How do you feel scientists should collective advocate? Is non-partisan the way to go? Should they align themselves with particular partisan groups (or against certain ones)? What is more effective?

firedrops

(Dan) I do think there has been a good deal of confusion over the difference between being political and being partisan. Science is inherently political, in the sense that science has political ramifications and science is largely funded through a political process. Being partisan, however, involves being aligned with one political party over the other.

In my article I make the claim that science is not and should not be partisan. Science is a method for exploring the world around us, therefore there is no reason it should be associated with one type of political ideology. However, it is hard for any topic not to become polarized in our current political climate. As a result, politicians, in my opinion, have attempted to make science a partisan issue.

What I suggest is that scientists should advocate in explicitly political ways. This would include supporting politicians who support science and opposing those who oppose science. Given the current political climate this would seem like a partisan endeavor, simply because there will likely be more support from one party over the other. However, as long as we lend our support in non-partisan ways (calling out people on both sides of the aisle when they misuse science and applauding both sides when they support science) I believe it is possible to break down partisan divides with political and electoral strategies such as this.


There have been a lot of discussions about the nonpartisan activism stance of the march. Coming from a social science field, non-partisan activism as part of a Neo-Weberian activist as teacher approaches seem to make sense for academics. It also allows groups to find underlying shared values and goals that they can then advocate without depending upon partisan rhetoric. But there have been a lot of confusions and criticisms about this (ex: assuming nonpartisan activism means being apolitical, which it doesn't.) Perhaps the confusion about the term hinders the message.

How do you feel scientists should collective advocate? Is non-partisan the way to go? Should they align themselves with particular partisan groups (or against certain ones)? What is more effective?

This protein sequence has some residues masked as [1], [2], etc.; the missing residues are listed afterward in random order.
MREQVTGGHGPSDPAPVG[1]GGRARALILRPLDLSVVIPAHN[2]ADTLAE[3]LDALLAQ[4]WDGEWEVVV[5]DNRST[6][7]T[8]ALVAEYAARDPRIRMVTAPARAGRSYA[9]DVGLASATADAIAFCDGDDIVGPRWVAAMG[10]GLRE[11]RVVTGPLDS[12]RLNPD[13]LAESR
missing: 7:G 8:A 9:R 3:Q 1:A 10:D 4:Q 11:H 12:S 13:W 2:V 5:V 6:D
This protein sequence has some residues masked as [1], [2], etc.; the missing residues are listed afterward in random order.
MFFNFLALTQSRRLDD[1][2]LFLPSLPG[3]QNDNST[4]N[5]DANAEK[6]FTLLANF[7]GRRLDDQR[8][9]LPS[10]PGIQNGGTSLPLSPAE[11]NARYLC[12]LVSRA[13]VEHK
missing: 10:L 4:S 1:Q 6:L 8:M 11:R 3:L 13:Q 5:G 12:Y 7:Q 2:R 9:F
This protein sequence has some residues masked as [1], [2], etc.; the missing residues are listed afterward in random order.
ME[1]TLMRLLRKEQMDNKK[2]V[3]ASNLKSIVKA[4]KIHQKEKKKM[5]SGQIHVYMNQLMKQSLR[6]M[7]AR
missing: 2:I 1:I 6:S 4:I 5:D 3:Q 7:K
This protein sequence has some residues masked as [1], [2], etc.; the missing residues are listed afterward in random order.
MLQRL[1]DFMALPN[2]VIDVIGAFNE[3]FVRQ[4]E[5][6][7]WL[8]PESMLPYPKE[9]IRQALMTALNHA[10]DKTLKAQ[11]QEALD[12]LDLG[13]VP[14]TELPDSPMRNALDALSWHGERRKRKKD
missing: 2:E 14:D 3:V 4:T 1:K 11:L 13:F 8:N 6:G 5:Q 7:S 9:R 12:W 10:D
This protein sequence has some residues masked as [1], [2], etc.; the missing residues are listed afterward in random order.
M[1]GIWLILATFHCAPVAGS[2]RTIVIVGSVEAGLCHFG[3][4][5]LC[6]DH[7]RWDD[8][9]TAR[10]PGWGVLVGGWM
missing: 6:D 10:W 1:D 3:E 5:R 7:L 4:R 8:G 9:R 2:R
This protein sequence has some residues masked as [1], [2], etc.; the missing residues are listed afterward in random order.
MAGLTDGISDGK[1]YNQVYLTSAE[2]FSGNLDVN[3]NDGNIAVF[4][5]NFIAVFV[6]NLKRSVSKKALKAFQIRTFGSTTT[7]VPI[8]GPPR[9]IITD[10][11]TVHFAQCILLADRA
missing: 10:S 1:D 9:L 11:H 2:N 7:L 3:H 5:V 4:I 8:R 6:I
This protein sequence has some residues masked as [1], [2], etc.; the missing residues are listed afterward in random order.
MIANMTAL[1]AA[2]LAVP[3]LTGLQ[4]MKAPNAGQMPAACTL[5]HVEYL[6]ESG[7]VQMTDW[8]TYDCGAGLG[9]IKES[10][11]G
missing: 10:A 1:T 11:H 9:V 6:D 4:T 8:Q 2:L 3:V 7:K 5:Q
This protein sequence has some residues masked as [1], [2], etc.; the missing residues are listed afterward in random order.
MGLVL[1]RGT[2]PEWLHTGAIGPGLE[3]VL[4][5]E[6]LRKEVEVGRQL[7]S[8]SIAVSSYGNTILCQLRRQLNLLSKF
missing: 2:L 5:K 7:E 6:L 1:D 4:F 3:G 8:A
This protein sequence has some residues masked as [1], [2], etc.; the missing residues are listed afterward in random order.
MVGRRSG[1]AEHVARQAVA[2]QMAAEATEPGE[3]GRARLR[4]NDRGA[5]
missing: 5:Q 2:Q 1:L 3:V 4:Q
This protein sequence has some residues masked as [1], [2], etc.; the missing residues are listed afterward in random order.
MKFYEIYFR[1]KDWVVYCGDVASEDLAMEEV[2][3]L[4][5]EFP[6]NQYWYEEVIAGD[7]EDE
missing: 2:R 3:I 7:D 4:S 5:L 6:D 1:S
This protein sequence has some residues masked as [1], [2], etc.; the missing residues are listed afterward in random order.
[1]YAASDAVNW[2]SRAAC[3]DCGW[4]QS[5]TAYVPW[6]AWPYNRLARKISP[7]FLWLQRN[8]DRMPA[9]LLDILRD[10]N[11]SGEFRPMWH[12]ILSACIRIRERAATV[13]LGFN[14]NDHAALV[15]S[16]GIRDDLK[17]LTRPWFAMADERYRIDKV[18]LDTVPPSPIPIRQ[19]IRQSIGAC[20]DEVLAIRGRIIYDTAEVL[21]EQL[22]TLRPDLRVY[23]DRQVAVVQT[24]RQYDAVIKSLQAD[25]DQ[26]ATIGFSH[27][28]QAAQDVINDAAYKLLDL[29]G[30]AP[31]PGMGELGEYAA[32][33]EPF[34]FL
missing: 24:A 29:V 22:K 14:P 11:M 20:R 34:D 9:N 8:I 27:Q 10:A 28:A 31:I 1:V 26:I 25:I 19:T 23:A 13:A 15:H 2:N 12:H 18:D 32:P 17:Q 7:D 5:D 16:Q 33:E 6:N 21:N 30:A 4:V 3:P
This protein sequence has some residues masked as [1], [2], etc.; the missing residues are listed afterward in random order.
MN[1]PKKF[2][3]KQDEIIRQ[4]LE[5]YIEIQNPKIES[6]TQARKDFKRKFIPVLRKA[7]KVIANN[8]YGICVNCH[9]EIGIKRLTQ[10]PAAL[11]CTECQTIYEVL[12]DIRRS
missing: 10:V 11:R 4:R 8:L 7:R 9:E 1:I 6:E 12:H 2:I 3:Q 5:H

firedrops

(Rob) Science is, and should be non-partisan. The scientific findings, on their own, are not political. the fact that carbon dioxide is a greenhouse gas is not a political statement. It is the decision-making that is political. Scientists need to have a very careful understanding of when they are entering the "decision space" that belongs to policy-makers and regulators. Sometimes we are invited in. Sometimes we walk in. I am not saying that scientists should never cross the line between the science and the decision space, but it is important to be aware when you are doing so because that is the boundary between that providing the facts and deciding what to do about it. In my opinion, scientists should not align with any particular political group. That would be counter-productive. We simply need to do a better job explaining why science matters to everyone.


What is the actual impact on scientists of the current administration? Can you estimate? Is it worse on certain types of scientists and why? How does the federal govt. affect scientists (is it mainly grant dollars)?

bamahr

(Dan) So far in this administration we have seen a number of concerning actions. A member of the transition team created a questionnaire attempting to identify climate scientists working the Department of Energy (DOE). A gag order was put in place preventing scientists at the Environmental Protection Agency (EPA) from speaking to the media. And the proposed presidential budget includes “massive cuts to several science agencies.” These are just a few examples that, in my opinion, signal what the new administration's attitude toward science will be and give us reason to keep an eye out for future actions.

That said, the most impactful policy that has been enacted so far is the the immigration order. Science is an inherently international enterprise that relies on a diversity of viewpoints to move us forward. This policy restricts the ability of scientists to work with international partners and is not based on any scientific grounds.